The (abridged) e-book of Genesis

How Apple, Stephen King, and Kindle begot a revolution
By CHRIS FARAONE  |  February 17, 2010


Holy Scrollers! The future of e-publishing can be found in one of the world's oldest books.
In the beginning . . . Steve Jobs created Newton, Apple's groundbreaking Personal Digital Assistant (PDA), which was introduced in 1993 to moderate reception. About three times the size of an iPhone — but phone-less — Newton featured, among other things, handwriting-recognition software that made for futuristic scheduling and note taking.

And the evening and the morning were the second day, roughly the late '90s, when several e-book predecessors emerged in the form of CD-Rom and online editions. Drawing particular fervor were Project Gutenberg's several thousand Web titles and Stephen King's watershed digital-only Riding the Bullet novella in 2000.

And God blessed them, saying be fruitful and multiply. Starting around 2002, portable Pocket PCs and PDAs began to infiltrate the high-tech universe. The e-book game changed dramatically when such units as the pocket-friendly Dell Axim and Palm Treo began supporting guides, manuals, and romance novels — all of which proliferated in digital formats early on.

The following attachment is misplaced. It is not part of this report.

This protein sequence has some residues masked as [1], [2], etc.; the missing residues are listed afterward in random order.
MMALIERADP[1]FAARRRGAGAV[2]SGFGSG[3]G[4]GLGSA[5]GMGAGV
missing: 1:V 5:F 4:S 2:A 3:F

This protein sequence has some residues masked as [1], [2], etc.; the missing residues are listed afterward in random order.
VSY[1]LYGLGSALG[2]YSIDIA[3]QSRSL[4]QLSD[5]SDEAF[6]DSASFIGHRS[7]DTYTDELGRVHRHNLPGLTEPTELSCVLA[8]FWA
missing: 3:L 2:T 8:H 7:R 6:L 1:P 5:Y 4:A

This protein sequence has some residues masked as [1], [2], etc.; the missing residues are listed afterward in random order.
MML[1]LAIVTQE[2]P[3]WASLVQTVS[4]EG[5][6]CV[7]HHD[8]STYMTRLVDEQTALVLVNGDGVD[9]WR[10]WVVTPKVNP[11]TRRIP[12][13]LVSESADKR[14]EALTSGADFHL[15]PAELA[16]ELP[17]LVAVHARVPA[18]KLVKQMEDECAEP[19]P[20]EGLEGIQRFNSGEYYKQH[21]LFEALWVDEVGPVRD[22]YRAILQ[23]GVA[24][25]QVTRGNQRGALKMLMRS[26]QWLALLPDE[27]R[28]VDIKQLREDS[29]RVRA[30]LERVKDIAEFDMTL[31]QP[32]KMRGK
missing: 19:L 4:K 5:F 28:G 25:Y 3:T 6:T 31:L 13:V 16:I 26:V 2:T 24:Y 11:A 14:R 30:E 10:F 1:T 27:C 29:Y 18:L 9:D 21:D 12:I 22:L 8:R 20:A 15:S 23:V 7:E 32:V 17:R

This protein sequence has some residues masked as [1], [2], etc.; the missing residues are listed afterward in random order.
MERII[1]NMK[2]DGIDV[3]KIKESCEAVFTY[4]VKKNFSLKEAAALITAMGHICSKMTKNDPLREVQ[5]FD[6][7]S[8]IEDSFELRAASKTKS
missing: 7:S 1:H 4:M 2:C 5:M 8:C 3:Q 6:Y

And God created great whales, and every living feature that moveth, which the developers brought forth abundantly. In 2006, Sony introduced its Reader, the world's first full-fledged electronic book. From there, the race was on: Amazon's much-hyped Kindle arrived in late 2007, and by the end of 2008 more than one million e-readers had been sold, thanks to model variety and a loud endorsement from Lady Literacy herself, Oprah Winfrey.

And then God said, "Let there be backlight." In March 2009, Fujitsu brought forth FLEPia, the world's first all-color e-reader. Seven months later, Barnes & Noble arrived with the forward-thinking Nook. Unlike the Kindle, which allows customers to read only proprietary AZW files, the critically applauded (and partially colorized) Nook (like Sony's Reader) supports multiple extensions, including PDF and the popular, emerging standard, EPUB.

So Jobs created iPad in Nook's image, saw everything that he had made, and behold it was very good.

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